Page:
Omnia surprised shareholders a few months ago by not only declaring a sizeable final dividend of R2 per share, but also a special dividend of R4 per share following the sale of its interest in Oro Agri for R2.2 billion during the financial year to March 2021.
Management said then that Oro Agri did not fit perfectly with Omnia and that it needed billions in capital expenditure to reach its full potential, something the board of directors was not too keen to support.
The company announced on Thursday that it has sold another subsidiary, Umongo Petroleum, part of Omnia’s chemicals division for the last four years or so.
Omnia CEO Seelan Gobalsamy tells Moneyweb that Omnia was not actively looking for a buyer or touting the business as for sale, but the offer was welcome as Umongo also does not fit Omnia 100%.
“Omnia is looking to focus on its two core divisions, agriculture and mining,” says Gobalsamy.
“Umongo – while being a good business – operates in a different market, producing petroleum-based lubricants and fuel additives.
“Following consistent strategic execution which has placed Omnia in a healthy cash position, the group is driving the ‘reset and growth’ phase of its strategy.
“Omnia is actively pursuing value-adding organic and inorganic growth opportunities, investing in greener technologies and focusing on relevant geographic expansion with a view to enhancing Omnia’s positive impact in the world,” he says.
The formal announcement of the transaction notes that Umongo supplies lubricant additives, base oils, process oils and chemicals, as well as technical solutions to lubricant blend manufacturers in sub-Saharan Africa. It is the sole distributor for Chevron Products (base oils) and Chevron Oronite (additives) in SA and several other countries in Africa.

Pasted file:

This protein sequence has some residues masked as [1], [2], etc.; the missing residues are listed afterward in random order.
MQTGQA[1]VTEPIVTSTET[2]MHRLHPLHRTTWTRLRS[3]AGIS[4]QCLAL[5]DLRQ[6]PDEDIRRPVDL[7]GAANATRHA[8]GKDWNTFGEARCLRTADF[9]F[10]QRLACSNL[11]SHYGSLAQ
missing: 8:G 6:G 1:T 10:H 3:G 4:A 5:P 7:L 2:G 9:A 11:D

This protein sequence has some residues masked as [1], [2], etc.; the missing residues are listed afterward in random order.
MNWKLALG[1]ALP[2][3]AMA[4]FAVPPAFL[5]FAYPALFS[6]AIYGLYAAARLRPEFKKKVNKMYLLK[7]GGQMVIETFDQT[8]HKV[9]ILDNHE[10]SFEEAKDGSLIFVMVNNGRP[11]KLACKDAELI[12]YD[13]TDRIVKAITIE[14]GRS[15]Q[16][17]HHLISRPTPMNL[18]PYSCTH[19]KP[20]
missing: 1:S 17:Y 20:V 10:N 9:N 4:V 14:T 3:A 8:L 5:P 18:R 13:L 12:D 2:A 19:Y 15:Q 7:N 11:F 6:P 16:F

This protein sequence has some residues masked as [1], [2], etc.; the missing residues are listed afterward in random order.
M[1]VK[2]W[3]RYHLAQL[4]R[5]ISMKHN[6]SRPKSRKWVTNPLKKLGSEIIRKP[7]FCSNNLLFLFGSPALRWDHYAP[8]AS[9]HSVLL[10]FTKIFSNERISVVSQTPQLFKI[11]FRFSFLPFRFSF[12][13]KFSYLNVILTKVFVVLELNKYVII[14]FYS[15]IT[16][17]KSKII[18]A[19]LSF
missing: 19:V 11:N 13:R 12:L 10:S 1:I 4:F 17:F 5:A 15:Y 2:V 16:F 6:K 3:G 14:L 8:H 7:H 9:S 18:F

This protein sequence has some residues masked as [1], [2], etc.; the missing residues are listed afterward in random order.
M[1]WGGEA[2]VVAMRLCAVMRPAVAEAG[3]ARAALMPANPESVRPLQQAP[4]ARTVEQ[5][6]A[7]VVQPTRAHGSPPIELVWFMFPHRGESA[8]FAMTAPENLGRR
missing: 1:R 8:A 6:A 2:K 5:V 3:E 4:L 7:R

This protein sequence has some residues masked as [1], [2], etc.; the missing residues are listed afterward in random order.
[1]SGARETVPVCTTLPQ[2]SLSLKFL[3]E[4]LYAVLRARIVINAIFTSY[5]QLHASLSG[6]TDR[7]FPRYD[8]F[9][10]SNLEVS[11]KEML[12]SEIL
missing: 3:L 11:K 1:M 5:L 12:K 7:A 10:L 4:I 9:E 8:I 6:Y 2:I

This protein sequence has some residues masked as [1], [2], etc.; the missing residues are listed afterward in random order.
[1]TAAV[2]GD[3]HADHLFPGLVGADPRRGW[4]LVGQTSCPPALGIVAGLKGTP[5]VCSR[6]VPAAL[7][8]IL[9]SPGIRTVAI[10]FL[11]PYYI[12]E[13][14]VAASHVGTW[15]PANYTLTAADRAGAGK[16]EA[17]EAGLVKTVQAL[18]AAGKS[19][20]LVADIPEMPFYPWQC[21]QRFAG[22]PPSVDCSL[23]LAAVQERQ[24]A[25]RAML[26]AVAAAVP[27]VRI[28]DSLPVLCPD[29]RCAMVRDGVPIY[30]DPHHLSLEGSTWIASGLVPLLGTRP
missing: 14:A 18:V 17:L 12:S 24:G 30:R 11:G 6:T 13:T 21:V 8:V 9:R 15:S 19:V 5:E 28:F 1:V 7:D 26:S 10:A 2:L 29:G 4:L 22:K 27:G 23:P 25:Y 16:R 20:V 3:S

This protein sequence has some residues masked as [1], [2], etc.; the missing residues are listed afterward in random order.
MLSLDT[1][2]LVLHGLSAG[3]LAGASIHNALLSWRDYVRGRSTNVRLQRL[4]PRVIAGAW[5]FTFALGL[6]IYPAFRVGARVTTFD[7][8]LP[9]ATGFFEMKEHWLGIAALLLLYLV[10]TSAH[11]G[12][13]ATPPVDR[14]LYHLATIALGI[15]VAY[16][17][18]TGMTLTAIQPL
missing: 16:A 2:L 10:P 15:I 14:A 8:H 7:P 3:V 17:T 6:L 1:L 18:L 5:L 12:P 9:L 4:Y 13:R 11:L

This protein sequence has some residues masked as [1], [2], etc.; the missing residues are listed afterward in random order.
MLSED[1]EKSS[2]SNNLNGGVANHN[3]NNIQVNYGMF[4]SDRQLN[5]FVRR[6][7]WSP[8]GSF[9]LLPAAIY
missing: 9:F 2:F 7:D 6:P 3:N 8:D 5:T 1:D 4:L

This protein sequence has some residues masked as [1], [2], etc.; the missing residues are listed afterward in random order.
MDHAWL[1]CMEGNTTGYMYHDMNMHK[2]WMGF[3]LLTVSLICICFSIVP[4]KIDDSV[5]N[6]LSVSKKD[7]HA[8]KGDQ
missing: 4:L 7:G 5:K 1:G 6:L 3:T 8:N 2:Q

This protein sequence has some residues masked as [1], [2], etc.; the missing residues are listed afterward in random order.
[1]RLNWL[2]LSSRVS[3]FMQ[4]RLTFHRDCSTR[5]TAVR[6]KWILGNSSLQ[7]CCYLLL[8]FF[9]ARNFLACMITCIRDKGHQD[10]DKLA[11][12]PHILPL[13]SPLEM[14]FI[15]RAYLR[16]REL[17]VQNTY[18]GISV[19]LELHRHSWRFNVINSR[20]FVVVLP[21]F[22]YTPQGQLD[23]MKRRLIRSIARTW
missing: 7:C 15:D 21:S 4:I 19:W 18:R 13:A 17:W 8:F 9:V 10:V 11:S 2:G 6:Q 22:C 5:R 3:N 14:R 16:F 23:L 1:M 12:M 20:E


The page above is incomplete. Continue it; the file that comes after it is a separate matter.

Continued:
“The proceeds from the transaction represent an excellent cash return and will further strengthen our capital position. It will provide additional optionality to create value for shareholders, either through capital allocation towards growth opportunities or by returning the cash to shareholders,” says Gobalsamy.
The return was excellent. The official announcement of the transaction states that Omnia acquired an interest of 90% in Umongo in 2017 and paid a total consideration of R637 million after taking into account certain earnings thresholds, as is often the case when acquiring a business.
Omnia has now sold 81% of Umgongo for around R1 billion to Orkila South Africa – a subsidiary of Azelis SA. Azelis is a global service provider in the speciality chemical and food ingredients industry.
Omnia and Orkila have struck an option agreement for Omnia’s remaining 9% of Umongo. The structure – which will net Omnia another R86 million to R105 million – will settle during the next two years.
Not a bad return on the original purchase price of R637 million at all.
Omnia noted that an evaluation of the balance sheet at the end of its financial year (March 2022) will determine what to do with the proceeds.
Gobalsamy says the options include:
- Investing it for growth;
- Maybe acquiring an asset that will ensure high returns; or
- Returning it to shareholders by way of a dividend or share buyback.
The figures at the end of the last financial year indicate that shareholders might be excused if they expect another sizeable dividend.
The balance sheet showed little debt, except for the usual trade creditors, while strong operating cash flow (nearly R2.2 million in the 12 months to March) and the sale of Oro Agri pushed the cash balance to R1.8 billion.
Omnia went on to pay a final and special dividend – which sent some R1 billion into shareholders’ bank accounts.
The sale of Umongo just about replaces this, and Omnia can be expected to report good results in the current financial year too.
The agricultural season has started well in SA with good rains over most of the country, while the boom in mining prices has made headlines.
Gobalsamy could not discuss Omnia’s immediate prospects as the group is currently finalising its results for the six months to September, which will be announced within a few weeks.
The share dropped nearly 4% to R63 on the JSE after the news broke on Thursday – but it had added around R12, taking it to R65, over the past few weeks after Omnia warned shareholders that negotiations were afoot that might affect the share price.
It is worth noting that investors have done well with Omnia over the last 12 months. The share increased from R39 to the current R63, with the R6 dividend pushing the annual return up to just shy of 77% (before the nasty dividend tax).